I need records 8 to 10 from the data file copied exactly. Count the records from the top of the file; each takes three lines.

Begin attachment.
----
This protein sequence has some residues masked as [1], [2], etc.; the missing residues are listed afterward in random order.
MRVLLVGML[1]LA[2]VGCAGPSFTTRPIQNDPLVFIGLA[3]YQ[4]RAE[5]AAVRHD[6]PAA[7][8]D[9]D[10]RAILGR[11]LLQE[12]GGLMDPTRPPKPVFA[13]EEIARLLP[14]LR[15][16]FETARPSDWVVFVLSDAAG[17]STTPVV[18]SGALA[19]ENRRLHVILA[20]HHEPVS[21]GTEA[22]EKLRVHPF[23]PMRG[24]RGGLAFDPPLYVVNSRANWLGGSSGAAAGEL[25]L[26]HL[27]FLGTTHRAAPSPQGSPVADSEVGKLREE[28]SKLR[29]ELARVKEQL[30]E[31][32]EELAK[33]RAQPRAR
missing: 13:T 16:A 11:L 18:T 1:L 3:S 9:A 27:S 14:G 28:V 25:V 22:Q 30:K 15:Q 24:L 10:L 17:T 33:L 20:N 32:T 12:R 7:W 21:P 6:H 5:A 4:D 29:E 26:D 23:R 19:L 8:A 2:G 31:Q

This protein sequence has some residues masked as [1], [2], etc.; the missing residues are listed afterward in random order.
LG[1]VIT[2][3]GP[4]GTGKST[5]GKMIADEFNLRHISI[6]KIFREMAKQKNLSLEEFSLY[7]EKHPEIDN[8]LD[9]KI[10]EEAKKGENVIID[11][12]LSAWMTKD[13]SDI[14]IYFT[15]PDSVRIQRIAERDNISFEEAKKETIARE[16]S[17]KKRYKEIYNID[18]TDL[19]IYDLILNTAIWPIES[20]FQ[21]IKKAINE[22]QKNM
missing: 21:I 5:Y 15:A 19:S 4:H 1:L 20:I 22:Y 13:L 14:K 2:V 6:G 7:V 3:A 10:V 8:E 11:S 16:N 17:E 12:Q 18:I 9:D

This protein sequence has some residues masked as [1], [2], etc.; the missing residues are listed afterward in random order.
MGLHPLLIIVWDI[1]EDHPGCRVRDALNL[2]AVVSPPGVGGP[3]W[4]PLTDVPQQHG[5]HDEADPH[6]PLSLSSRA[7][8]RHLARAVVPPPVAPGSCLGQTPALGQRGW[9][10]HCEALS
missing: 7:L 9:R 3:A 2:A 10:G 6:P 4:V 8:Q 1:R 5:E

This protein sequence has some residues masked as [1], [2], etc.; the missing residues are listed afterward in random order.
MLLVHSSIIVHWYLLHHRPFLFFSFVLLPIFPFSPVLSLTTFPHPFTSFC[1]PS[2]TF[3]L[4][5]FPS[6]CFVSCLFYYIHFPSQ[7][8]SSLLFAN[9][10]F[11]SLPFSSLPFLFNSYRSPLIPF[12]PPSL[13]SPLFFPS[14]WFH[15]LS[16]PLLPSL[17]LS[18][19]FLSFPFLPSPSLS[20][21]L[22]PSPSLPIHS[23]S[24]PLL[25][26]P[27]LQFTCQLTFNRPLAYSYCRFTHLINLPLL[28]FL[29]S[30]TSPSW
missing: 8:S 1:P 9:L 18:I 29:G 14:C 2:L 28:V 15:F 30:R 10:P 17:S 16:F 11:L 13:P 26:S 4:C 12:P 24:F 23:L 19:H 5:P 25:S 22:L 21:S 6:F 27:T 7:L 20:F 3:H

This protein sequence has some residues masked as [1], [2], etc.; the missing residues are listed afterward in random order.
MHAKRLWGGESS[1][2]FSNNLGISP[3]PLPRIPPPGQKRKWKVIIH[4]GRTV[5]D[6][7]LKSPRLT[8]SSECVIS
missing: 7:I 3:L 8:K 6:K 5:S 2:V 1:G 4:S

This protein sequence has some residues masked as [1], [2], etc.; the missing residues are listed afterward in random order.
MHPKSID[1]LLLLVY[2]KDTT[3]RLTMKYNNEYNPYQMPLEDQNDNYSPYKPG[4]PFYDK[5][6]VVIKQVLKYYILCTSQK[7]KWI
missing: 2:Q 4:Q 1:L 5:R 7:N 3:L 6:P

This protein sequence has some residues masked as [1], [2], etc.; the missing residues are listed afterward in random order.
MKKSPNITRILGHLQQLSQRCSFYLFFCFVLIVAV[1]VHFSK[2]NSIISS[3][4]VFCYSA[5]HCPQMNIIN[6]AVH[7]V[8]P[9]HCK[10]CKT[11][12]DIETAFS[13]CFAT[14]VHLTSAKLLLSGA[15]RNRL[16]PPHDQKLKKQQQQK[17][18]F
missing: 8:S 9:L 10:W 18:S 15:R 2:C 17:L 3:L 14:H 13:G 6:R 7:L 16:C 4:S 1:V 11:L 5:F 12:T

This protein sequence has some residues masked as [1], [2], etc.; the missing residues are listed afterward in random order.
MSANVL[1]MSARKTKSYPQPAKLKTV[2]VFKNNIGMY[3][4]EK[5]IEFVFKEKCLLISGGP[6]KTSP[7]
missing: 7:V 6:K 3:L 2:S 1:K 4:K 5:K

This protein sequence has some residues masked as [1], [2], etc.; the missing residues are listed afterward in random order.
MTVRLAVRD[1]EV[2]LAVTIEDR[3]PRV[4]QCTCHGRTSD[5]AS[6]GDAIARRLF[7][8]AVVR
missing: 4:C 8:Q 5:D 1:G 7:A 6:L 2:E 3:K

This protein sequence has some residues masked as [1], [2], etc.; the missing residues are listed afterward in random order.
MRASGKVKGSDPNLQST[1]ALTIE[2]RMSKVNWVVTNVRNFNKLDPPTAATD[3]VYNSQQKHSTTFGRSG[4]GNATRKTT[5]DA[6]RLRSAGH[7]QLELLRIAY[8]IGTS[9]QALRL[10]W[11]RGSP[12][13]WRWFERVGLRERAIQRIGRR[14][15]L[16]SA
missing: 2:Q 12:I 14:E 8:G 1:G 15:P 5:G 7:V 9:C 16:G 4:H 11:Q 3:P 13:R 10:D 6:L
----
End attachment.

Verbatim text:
This protein sequence has some residues masked as [1], [2], etc.; the missing residues are listed afterward in random order.
MSANVL[1]MSARKTKSYPQPAKLKTV[2]VFKNNIGMY[3][4]EK[5]IEFVFKEKCLLISGGP[6]KTSP[7]
missing: 7:V 6:K 3:L 2:S 1:K 4:K 5:K

This protein sequence has some residues masked as [1], [2], etc.; the missing residues are listed afterward in random order.
MTVRLAVRD[1]EV[2]LAVTIEDR[3]PRV[4]QCTCHGRTSD[5]AS[6]GDAIARRLF[7][8]AVVR
missing: 4:C 8:Q 5:D 1:G 7:A 6:L 2:E 3:K

This protein sequence has some residues masked as [1], [2], etc.; the missing residues are listed afterward in random order.
MRASGKVKGSDPNLQST[1]ALTIE[2]RMSKVNWVVTNVRNFNKLDPPTAATD[3]VYNSQQKHSTTFGRSG[4]GNATRKTT[5]DA[6]RLRSAGH[7]QLELLRIAY[8]IGTS[9]QALRL[10]W[11]RGSP[12][13]WRWFERVGLRERAIQRIGRR[14][15]L[16]SA
missing: 2:Q 12:I 14:E 8:G 1:G 15:P 5:G 7:V 9:C 16:G 4:H 11:Q 3:P 13:R 10:D 6:L